Pop: I'm Sure I Saw Them on A Poster...

A regular round-up of bands you won't have seen on `Top of the Pops': Creeper Lagoon Barfly, Camden, London U One Lady Owner Water Rats Theatre King's Cross, London U Witchman Astoria, London
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The Independent Culture
THESE DAYS, indie bands have to work hard to look the part. Some look as if they have steadfastly starved themselves in order to achieve that sunken-chested, I-was-bullied-at-school look, while others might have hunted far and wide for the ugliest in retro attire. But Creeper Lagoon are the real thing. Their hand-me-down shirts and saggy slacks are enough to make Jarvis Cocker blush, while their school-boy geekiness is revealed in unadulterated fear.

"We were all afraid of coming here but you guys are OK," mumbled the singer after a couple of songs. You could hear tremors in his voice. But as their anxiety subsided, their sound inspired considerably more confidence. Creeper Lagoon take you back to the youthful, pre-Britpop era of Dinosaur Jnr and Pavement. Their wailing guitars are balanced by sweet, folky melodies and lyrics that brim with teenage whimsy. But most impressive of all is their unbridled energy. For sheer effort, this band deserve to be famous.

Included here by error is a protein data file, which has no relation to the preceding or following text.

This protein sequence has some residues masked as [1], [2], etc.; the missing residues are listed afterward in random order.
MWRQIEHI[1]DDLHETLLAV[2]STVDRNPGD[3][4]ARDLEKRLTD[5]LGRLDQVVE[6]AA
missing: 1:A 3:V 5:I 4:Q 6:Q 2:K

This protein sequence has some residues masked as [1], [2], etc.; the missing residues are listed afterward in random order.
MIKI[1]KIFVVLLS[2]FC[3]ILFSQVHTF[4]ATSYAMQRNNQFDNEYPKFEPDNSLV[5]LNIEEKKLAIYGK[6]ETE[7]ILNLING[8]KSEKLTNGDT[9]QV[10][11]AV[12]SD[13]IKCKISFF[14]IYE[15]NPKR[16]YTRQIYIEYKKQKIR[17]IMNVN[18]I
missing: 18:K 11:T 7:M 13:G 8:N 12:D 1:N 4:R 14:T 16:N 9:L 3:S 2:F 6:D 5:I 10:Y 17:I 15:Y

I was lucky to emerge alive from One Lady Owner's gig after squeezing myself through the scrum at the door. They are Creation's latest hot property, discovered by the third Gallagher brother, Paul. They are essentially a souped-up Goth band, and are an interesting departure from the current wave of Oasis imitators. But any fascination with them must surely revolve around their palpable insanity. Their drummer twitched like a tartrazine- fuelled child; their shaven-headed vocalist would have looked more at home in a Scandinavian death metal act.

If ever the axiom "intelligent drum'n'bass" was intended for an act, it is Witchman. This three-piece faced a particularly unforgiving crowd as the support act for industrial giants Front 242, but even out of familiar dance territory, they still managed to suffuse the Astoria with eerie break-beats. A guitarist, a DJ and a gadget man generated stark soundscapes fleshed out with unsettling rhythms. Such tinkering recalls Aphex Twin's brighter moments with glimpses of danceable beats and distortions to make your pulse race.

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